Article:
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Palestinian Refugees in Handarat Camp Deprived of Joy of Holy Eid

Published : 25-05-2020

Palestinian Refugees in Handarat Camp Deprived of Joy of Holy Eid

Live photos circulated on social media show the streets of Handarat camp as being completely forsaken during the Eid days. Neither children nor women show up across residential neighborhoods.

Speaking with AGPS, a resident said, with tears in his eyes: “Our children cannot go outdoors. They received neither clothes nor toys to celebrate the occasion. Our forebears witnessed the true meaning of dispossession and displacement following the Nakba of 1948, when they were forced out of their homes by the Zionist militias. Now, our children have been deprived of childhood joy and denied their basic human rights”.

Palestinian refugees have been grappling with dire conditions in Handarat due to the lack of humanitarian assistance and life-saving services. The majority of families have been taking shelter in buildings rented at extremely steep costs in the poverty-stricken area. A severe water and power crisis also continues to rock the camp.

Heavy shelling on Handarat and bloody shootouts between the government forces and the opposition outfits led to the destruction of over 90% of buildings in the camp. The confrontations culminated in the government’s takeover of the camp along with other zones in Aleppo and the displacement of its residents on April 27, 2013.

UN data indicates that Handarat camp (also known as Ein El-Tal camp) is on a hillside 13km north-east of the city of Aleppo in the Syrian Arab Republic. The camp was established in 1962 on an area of 0.16 square kilometers. Most of the inhabitants are refugees who fled from northern Palestine.

Ein El Tal camp was once home to around 7,000 residents. Around three hundred families moved to newly constructed houses in Ein El-Tal from Neirab camp under a 2003 project to reduce overcrowding in Neirab.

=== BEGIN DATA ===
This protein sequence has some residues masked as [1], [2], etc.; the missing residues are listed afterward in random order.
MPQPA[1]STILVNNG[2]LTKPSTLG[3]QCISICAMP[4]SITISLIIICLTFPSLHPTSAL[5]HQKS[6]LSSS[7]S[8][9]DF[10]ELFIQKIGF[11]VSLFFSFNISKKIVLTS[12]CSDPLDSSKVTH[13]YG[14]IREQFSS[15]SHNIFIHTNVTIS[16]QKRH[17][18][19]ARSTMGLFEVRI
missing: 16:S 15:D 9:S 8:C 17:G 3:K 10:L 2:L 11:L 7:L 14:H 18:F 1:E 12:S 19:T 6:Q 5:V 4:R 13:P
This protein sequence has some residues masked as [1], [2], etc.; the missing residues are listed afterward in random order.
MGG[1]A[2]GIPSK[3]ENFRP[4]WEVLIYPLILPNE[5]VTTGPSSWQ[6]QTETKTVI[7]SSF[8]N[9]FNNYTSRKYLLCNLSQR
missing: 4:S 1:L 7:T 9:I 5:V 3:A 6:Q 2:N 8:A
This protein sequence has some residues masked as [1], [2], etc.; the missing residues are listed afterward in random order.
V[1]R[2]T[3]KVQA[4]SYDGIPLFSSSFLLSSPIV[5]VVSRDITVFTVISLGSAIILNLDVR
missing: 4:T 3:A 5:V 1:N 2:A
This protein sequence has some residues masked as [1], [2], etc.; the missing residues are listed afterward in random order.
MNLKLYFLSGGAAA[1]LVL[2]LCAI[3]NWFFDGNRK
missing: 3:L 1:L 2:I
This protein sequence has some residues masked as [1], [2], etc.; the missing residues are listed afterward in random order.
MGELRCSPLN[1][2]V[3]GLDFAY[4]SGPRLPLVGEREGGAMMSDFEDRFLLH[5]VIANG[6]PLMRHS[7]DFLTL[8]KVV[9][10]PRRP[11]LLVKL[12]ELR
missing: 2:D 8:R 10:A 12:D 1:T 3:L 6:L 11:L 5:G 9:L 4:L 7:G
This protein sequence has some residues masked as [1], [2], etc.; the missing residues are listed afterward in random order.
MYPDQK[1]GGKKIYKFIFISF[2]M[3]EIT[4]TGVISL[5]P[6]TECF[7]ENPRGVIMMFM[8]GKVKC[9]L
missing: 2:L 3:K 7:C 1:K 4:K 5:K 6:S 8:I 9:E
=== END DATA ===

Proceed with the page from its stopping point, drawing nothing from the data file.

In April 2013, armed groups entered Ein El-Tal camp, forcibly displacing the entire population over a period of some 48 hours. The camp was a theatre of armed conflict until 2016, sustaining extreme damage in the process.

In the summer of 2017, families started to return to Ein El-Tal camp. Most of these families had been displaced to a government collective shelter in Aleppo city. As of the end of 2018, there are 90 Palestine refugee families that have returned. The camp is almost completely destroyed and lacks basic infrastructure including water, sewage and electricity.

Short URL : http://www.actionpal.org.uk/en/post/10148

Live photos circulated on social media show the streets of Handarat camp as being completely forsaken during the Eid days. Neither children nor women show up across residential neighborhoods.

Speaking with AGPS, a resident said, with tears in his eyes: “Our children cannot go outdoors. They received neither clothes nor toys to celebrate the occasion. Our forebears witnessed the true meaning of dispossession and displacement following the Nakba of 1948, when they were forced out of their homes by the Zionist militias. Now, our children have been deprived of childhood joy and denied their basic human rights”.

Palestinian refugees have been grappling with dire conditions in Handarat due to the lack of humanitarian assistance and life-saving services. The majority of families have been taking shelter in buildings rented at extremely steep costs in the poverty-stricken area. A severe water and power crisis also continues to rock the camp.

Heavy shelling on Handarat and bloody shootouts between the government forces and the opposition outfits led to the destruction of over 90% of buildings in the camp. The confrontations culminated in the government’s takeover of the camp along with other zones in Aleppo and the displacement of its residents on April 27, 2013.

UN data indicates that Handarat camp (also known as Ein El-Tal camp) is on a hillside 13km north-east of the city of Aleppo in the Syrian Arab Republic. The camp was established in 1962 on an area of 0.16 square kilometers. Most of the inhabitants are refugees who fled from northern Palestine.

Ein El Tal camp was once home to around 7,000 residents. Around three hundred families moved to newly constructed houses in Ein El-Tal from Neirab camp under a 2003 project to reduce overcrowding in Neirab.

In April 2013, armed groups entered Ein El-Tal camp, forcibly displacing the entire population over a period of some 48 hours. The camp was a theatre of armed conflict until 2016, sustaining extreme damage in the process.

In the summer of 2017, families started to return to Ein El-Tal camp. Most of these families had been displaced to a government collective shelter in Aleppo city. As of the end of 2018, there are 90 Palestine refugee families that have returned. The camp is almost completely destroyed and lacks basic infrastructure including water, sewage and electricity.

Short URL : http://www.actionpal.org.uk/en/post/10148